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Cannabis and the Developing Brain

Cannabis and the developing brain

Author Jon Tattrie | Publication Date February 22, 2019

Originally published on

A ground-breaking study underway at the QEII Health Sciences Centre will scan brains to see what effect cannabis has on the white matter — the tissue in the brain composed of nerve fibres - of young patients dealing with psychotic disorders.

Dr. Phil Tibbo, QEII psychiatrist and the Dr. Paul Janssen Chair in Psychotic Disorders, wants to understand how cannabis — and THC in particular — affect neural connections in developing brains. Dr. Tibbo and his team, including Drs. Sherry Stewart, Candice Crocker, James Rioux and Jacob Cookey, think it may weaken the connections for younger and regular users of cannabis.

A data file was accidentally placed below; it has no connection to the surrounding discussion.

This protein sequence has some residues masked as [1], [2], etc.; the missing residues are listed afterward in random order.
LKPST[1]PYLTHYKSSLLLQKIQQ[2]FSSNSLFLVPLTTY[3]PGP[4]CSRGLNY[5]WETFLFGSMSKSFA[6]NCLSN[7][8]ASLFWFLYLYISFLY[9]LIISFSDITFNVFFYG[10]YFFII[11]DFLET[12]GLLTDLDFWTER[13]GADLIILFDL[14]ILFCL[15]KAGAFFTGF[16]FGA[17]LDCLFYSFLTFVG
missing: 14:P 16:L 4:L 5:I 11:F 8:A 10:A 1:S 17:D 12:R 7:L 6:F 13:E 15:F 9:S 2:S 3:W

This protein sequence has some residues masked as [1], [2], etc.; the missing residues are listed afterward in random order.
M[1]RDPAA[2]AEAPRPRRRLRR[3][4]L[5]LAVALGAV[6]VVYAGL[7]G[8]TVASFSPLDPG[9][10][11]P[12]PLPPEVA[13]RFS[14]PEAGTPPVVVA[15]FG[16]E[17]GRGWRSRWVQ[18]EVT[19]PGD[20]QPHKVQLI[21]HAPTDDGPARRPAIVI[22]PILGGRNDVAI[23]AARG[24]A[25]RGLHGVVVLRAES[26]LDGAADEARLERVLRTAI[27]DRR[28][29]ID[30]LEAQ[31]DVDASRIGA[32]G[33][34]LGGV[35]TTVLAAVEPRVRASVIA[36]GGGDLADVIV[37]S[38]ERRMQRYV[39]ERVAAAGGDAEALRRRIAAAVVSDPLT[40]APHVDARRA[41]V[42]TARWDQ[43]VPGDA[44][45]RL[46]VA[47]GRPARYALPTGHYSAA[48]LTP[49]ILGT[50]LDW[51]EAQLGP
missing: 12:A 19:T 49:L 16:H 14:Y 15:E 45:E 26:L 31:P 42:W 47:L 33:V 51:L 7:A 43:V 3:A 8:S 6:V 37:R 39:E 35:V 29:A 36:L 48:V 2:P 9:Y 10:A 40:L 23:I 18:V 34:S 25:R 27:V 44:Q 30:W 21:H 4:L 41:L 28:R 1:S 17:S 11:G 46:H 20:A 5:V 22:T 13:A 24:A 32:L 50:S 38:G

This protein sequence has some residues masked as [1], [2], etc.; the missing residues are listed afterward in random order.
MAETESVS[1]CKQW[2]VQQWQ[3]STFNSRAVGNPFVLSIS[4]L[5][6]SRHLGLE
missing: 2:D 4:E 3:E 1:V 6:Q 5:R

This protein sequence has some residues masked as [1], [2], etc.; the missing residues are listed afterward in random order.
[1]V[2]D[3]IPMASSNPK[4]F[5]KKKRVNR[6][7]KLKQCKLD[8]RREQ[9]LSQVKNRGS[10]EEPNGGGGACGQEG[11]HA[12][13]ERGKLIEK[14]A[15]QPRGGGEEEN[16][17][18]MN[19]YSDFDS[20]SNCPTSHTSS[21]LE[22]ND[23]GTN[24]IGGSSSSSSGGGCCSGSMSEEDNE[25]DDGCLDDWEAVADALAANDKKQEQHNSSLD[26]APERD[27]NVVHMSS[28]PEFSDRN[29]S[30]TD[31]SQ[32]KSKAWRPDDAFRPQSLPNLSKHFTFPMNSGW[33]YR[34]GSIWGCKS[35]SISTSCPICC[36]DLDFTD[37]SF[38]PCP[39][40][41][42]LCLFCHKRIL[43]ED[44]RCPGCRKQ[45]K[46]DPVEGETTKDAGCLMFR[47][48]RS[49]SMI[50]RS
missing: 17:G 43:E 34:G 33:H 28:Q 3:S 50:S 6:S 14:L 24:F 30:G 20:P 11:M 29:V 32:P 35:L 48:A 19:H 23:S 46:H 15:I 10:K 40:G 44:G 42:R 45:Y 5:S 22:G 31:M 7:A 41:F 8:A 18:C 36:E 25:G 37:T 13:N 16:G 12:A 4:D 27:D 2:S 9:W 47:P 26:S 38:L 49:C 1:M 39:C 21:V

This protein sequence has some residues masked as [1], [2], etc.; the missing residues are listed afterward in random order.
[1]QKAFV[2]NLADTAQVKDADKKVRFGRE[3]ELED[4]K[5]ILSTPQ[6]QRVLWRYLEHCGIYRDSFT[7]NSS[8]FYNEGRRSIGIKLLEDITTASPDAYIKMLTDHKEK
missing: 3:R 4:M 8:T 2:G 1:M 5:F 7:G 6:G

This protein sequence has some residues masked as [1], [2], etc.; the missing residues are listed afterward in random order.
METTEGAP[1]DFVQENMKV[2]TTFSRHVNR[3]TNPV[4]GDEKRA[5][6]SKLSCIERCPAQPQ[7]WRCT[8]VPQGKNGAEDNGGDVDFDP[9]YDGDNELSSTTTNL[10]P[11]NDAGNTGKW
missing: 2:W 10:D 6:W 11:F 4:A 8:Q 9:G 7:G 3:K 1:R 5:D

“The use of cannabis in adolescence increases the risk of developing psychosis or schizophrenia,” he says. “The younger that you use, the higher that risk. The more that you use during adolescent years, the higher the risk.”

The three-year study, funded by the Canadian Institutes of Health Research and Research Nova Scotia Trust, recently got underway and will compare people aged 18-30 in four groups of 90 people. One group will be people with early-phase psychosis who use cannabis, and one group will be those with early-phase psychosis who do not use cannabis. The other two groups will be people without those disorders — one group that uses cannabis and one that doesn’t. While Halifax is the primary site for this study, some of the participants will be recruited from London, Ontario with the help of co-investigators Drs. Lena Palaniyappan and Ali Khan.

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